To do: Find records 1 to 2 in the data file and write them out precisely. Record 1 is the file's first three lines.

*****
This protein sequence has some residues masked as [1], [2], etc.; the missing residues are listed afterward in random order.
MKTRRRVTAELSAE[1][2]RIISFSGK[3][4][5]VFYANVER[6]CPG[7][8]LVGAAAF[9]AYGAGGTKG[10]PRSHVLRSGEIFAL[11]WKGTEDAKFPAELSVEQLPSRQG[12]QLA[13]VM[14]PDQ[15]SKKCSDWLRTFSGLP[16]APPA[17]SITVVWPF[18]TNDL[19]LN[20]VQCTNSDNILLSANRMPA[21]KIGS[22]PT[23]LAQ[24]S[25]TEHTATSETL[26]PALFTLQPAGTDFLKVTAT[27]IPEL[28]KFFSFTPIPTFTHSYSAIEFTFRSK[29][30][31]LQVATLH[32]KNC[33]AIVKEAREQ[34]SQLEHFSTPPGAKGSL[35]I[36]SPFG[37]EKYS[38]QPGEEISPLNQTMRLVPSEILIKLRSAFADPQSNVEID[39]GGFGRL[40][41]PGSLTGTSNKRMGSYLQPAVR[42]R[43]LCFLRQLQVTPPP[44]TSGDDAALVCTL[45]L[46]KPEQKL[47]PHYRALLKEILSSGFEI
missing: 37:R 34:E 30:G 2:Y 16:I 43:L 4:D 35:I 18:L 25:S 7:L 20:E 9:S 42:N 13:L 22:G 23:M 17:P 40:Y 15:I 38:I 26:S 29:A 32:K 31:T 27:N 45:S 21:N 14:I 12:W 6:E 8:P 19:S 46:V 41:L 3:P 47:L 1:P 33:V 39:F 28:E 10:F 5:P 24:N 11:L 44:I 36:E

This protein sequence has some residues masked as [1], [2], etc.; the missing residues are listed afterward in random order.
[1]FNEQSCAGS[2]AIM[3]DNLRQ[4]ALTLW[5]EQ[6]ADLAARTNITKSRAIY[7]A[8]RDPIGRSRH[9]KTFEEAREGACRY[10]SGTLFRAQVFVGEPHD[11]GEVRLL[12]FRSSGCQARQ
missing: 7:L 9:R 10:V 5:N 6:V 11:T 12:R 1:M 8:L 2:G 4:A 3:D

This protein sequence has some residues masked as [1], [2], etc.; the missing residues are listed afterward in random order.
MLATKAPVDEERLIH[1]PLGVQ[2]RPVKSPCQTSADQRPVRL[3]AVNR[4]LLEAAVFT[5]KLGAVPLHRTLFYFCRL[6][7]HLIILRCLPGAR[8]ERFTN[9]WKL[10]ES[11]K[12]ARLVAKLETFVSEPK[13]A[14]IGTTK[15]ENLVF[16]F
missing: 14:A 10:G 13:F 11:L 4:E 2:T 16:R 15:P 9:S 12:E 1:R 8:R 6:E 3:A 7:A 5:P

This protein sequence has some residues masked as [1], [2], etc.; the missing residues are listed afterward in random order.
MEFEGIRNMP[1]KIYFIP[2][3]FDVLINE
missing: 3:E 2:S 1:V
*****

This protein sequence has some residues masked as [1], [2], etc.; the missing residues are listed afterward in random order.
MKTRRRVTAELSAE[1][2]RIISFSGK[3][4][5]VFYANVER[6]CPG[7][8]LVGAAAF[9]AYGAGGTKG[10]PRSHVLRSGEIFAL[11]WKGTEDAKFPAELSVEQLPSRQG[12]QLA[13]VM[14]PDQ[15]SKKCSDWLRTFSGLP[16]APPA[17]SITVVWPF[18]TNDL[19]LN[20]VQCTNSDNILLSANRMPA[21]KIGS[22]PT[23]LAQ[24]S[25]TEHTATSETL[26]PALFTLQPAGTDFLKVTAT[27]IPEL[28]KFFSFTPIPTFTHSYSAIEFTFRSK[29][30][31]LQVATLH[32]KNC[33]AIVKEAREQ[34]SQLEHFSTPPGAKGSL[35]I[36]SPFG[37]EKYS[38]QPGEEISPLNQTMRLVPSEILIKLRSAFADPQSNVEID[39]GGFGRL[40][41]PGSLTGTSNKRMGSYLQPAVR[42]R[43]LCFLRQLQVTPPP[44]TSGDDAALVCTL[45]L[46]KPEQKL[47]PHYRALLKEILSSGFEI
missing: 37:R 34:E 30:G 2:Y 16:I 43:L 4:D 35:I 18:L 25:S 7:L 20:E 9:S 42:N 13:L 22:G 23:M 17:P 40:Y 15:I 38:I 26:S 29:A 32:K 31:T 27:N 45:S 21:N 14:I 12:W 6:E 8:P 19:S 46:V 41:L 3:P 47:L 1:P 33:V 39:F 28:E 10:F 5:P 24:N 11:L 44:I 36:E

This protein sequence has some residues masked as [1], [2], etc.; the missing residues are listed afterward in random order.
[1]FNEQSCAGS[2]AIM[3]DNLRQ[4]ALTLW[5]EQ[6]ADLAARTNITKSRAIY[7]A[8]RDPIGRSRH[9]KTFEEAREGACRY[10]SGTLFRAQVFVGEPHD[11]GEVRLL[12]FRSSGCQARQ
missing: 7:L 9:R 10:V 5:N 6:V 11:T 12:R 1:M 8:L 2:G 4:A 3:D